Premier League review: Dodgy decisions tarnish thrilling games
Alex Sharp looks back at another action-packed weekend of Premier League football, as the referees took centre stage
Referees have an almost impossible and thankless task in the Premier League these days – but this weekend a hat-trick of bloopers tarnished some enthralling encounters.
Firstly, Phil Dowd rewarded the damaging act of diving which continues to decay the integrity of the beautiful game. Sebastian Larsson launched into a spectacular dive late on during Wolvesâ€™ 2-1 victory over Sunderland and won a penalty.
The spot-kick was saved and sparked an immediate fightback led by the impressive Steven Fletcher – here, justice was done and luckily did not affect the outcome.
Yes, Jody Craddock made slight contact with Larsson but the dramatics need to be punished. There should be an automatic three-game ban for persistent or intentional diving. If a player tries to fool the referee they should be banned, just like a red card.
This might sound a bit hot-headed but how many times does diving influence crucial decisions in the top flight these days? Too many. Diving is cheating, embarrassing and cowardly and a step has be taken to diminish it.
Next up is Mike Dean’s howler during the magnificent 3-0 encounter between Chelsea and Newcastle.
Dean failed to send off the clumsy David Luiz after the defender hauled down Demba Ba when the striker was seemingly clean through on goal. By the rules and by common sense this was a red card as Luiz was evidently the last man.
But Chelsea continued with 11 men and Newcastle were denied a lead. It overshadowed a pulsating match in which both sides rattled the upright numerous times and forced some sublime saves from both Tim Krul and Petr Cech.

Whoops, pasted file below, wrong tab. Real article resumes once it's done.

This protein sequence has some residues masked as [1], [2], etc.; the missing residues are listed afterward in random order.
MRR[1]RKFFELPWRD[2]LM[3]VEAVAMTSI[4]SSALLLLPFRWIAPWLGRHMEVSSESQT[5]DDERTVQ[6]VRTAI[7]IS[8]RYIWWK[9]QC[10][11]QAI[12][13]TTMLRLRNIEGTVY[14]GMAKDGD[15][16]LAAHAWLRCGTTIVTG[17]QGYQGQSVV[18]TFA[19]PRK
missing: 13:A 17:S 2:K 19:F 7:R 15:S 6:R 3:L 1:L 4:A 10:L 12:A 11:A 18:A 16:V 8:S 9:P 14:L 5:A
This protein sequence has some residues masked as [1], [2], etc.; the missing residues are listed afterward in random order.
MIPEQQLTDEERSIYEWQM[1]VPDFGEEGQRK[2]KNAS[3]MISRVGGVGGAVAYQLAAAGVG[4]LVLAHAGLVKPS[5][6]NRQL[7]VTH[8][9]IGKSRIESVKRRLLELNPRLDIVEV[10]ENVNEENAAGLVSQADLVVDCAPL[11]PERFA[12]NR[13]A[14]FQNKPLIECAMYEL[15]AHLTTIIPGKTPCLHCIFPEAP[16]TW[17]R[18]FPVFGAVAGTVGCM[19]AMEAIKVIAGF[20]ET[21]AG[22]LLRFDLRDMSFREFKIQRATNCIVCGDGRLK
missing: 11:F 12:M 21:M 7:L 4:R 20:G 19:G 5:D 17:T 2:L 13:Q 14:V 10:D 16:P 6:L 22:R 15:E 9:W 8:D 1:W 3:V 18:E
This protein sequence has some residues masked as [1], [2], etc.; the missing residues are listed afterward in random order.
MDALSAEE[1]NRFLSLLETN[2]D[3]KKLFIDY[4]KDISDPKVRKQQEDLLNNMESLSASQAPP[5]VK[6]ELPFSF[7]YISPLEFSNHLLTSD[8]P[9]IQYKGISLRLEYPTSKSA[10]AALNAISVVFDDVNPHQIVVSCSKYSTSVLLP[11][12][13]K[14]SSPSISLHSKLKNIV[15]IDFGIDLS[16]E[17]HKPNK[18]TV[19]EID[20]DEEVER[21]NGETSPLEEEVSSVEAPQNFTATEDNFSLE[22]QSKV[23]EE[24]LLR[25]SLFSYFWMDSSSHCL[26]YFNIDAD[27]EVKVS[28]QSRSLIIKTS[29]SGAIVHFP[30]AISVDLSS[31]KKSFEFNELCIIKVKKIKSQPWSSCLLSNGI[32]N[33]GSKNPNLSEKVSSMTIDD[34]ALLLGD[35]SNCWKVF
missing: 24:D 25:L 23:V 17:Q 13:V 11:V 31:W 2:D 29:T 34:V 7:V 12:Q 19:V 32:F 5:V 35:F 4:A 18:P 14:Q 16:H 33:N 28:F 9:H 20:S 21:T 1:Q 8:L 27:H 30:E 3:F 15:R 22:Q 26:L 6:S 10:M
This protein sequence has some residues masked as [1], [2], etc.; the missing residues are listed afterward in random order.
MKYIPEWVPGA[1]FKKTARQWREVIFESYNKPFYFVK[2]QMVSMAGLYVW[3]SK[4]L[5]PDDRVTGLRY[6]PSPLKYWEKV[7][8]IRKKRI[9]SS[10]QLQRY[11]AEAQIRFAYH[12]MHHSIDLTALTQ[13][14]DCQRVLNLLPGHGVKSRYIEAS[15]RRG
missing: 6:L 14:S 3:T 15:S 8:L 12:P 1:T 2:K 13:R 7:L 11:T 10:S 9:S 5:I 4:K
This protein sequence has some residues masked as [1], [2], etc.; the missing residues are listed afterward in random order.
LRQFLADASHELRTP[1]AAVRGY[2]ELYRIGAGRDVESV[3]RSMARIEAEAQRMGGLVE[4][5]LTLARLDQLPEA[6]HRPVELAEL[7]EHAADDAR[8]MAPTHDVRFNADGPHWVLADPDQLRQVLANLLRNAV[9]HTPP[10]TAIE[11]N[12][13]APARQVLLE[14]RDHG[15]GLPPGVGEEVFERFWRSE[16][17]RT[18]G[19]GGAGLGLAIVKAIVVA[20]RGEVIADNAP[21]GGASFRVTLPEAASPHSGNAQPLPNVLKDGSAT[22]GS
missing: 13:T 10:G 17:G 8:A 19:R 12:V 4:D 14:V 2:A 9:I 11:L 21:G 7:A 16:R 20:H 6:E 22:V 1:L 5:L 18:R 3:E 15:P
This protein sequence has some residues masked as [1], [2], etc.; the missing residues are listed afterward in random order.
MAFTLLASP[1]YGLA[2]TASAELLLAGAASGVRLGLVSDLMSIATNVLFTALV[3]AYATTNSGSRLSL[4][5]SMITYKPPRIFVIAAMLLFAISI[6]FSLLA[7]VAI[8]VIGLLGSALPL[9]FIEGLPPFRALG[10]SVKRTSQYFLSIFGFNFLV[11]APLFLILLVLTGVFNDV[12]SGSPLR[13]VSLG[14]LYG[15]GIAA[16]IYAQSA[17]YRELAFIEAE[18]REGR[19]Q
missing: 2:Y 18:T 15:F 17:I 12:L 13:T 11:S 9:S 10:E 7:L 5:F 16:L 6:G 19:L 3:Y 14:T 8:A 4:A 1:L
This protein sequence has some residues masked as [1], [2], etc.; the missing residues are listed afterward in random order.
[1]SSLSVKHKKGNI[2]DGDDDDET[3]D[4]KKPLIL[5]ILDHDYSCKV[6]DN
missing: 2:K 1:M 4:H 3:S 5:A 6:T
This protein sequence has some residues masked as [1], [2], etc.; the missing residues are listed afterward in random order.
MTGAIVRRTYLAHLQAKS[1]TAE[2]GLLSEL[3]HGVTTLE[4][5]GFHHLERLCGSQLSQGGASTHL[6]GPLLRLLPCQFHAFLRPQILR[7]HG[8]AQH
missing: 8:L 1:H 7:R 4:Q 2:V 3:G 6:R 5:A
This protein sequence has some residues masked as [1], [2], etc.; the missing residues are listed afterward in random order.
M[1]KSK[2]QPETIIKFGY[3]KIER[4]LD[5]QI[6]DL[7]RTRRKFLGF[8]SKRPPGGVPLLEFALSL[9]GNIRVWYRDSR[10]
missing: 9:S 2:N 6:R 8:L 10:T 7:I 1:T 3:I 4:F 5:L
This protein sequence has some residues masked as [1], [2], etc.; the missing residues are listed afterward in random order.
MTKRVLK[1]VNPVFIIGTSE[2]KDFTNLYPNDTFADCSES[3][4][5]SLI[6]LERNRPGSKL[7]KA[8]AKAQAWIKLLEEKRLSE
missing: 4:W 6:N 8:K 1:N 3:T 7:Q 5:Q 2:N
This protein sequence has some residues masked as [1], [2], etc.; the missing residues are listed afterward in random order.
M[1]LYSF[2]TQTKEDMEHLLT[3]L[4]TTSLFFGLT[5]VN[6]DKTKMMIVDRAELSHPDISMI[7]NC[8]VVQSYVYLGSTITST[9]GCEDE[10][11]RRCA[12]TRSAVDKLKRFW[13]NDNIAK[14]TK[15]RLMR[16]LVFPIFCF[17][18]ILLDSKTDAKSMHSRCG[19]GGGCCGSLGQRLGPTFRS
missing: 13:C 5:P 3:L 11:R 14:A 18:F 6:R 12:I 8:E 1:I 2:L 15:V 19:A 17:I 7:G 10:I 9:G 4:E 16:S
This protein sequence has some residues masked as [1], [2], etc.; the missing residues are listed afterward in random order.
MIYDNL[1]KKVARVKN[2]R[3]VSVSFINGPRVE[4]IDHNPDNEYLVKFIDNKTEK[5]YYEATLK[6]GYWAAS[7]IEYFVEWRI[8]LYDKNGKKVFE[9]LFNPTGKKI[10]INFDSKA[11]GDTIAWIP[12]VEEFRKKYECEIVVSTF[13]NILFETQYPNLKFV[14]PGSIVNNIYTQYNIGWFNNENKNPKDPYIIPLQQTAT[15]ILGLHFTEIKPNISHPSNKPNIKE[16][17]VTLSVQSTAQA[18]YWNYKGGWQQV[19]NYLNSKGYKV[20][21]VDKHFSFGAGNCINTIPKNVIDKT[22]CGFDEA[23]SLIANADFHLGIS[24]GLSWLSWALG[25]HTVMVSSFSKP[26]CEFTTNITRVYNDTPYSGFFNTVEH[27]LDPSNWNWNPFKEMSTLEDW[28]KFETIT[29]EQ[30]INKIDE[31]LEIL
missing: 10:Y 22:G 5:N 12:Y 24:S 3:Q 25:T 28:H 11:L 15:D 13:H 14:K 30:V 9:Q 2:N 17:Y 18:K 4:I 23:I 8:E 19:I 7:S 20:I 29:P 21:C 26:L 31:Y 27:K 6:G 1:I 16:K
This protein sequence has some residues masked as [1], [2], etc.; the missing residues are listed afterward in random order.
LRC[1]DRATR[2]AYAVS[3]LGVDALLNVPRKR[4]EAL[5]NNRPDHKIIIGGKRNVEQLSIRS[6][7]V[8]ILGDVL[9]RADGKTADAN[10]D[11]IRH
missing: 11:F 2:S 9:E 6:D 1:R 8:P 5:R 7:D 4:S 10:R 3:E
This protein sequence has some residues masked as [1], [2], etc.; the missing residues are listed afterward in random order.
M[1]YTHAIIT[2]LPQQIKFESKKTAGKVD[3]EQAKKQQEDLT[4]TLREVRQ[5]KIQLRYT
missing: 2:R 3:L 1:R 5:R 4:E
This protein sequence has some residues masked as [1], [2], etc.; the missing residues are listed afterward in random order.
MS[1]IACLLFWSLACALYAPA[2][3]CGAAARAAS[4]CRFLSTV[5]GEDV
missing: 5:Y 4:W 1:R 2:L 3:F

Didier Drogba grabbed the first for the Blues and with talk of him leaving Stamford Bridge in January, it was a timely strike for the Ivorian.
AndrÃ© Villas-Boas is right to be concerned over the 33-year-old’s sudden drop in form, however his impressive 97 goals in 212 Chelsea appearances grants the Drog some time, especially if Â£50m blunder Fernando Torres is not being thrown into the January sales.
Elsewhere, Tottenham received an early Christmas present during their 3-0 win at White Hart Lane against Bolton when Gary Cahill was sent off.
Stuart Attwell, who had sent off Cahill at the Emirates earlier this season, adjudged the England defenderâ€™s challenge on Scott Parker to be worthy of a red card when he wasnâ€™t the last man (he clearly would have been caught but Zat Knight).
The lack of respect for referees is a concern but the consistency in decisions from officials is equally a problem.
With such high revenues at stake and with crucial decisions affecting whether a manager gets sacked â€“ a shake-up in officiating is necessary.
In the defence of referees, the player must hold a responsibility too to eradicate blatant diving and abuse towards the officials. Signalling to a referee to card an opponent needs to stop.
Some sort of technology will hopefully be involved in forthcoming seasons but for the time being, officials need to collaborate in between games and discuss decisions and issues so that players or managers know what they are up against.
The Premier League is too precious to tarnish with bad decisions.
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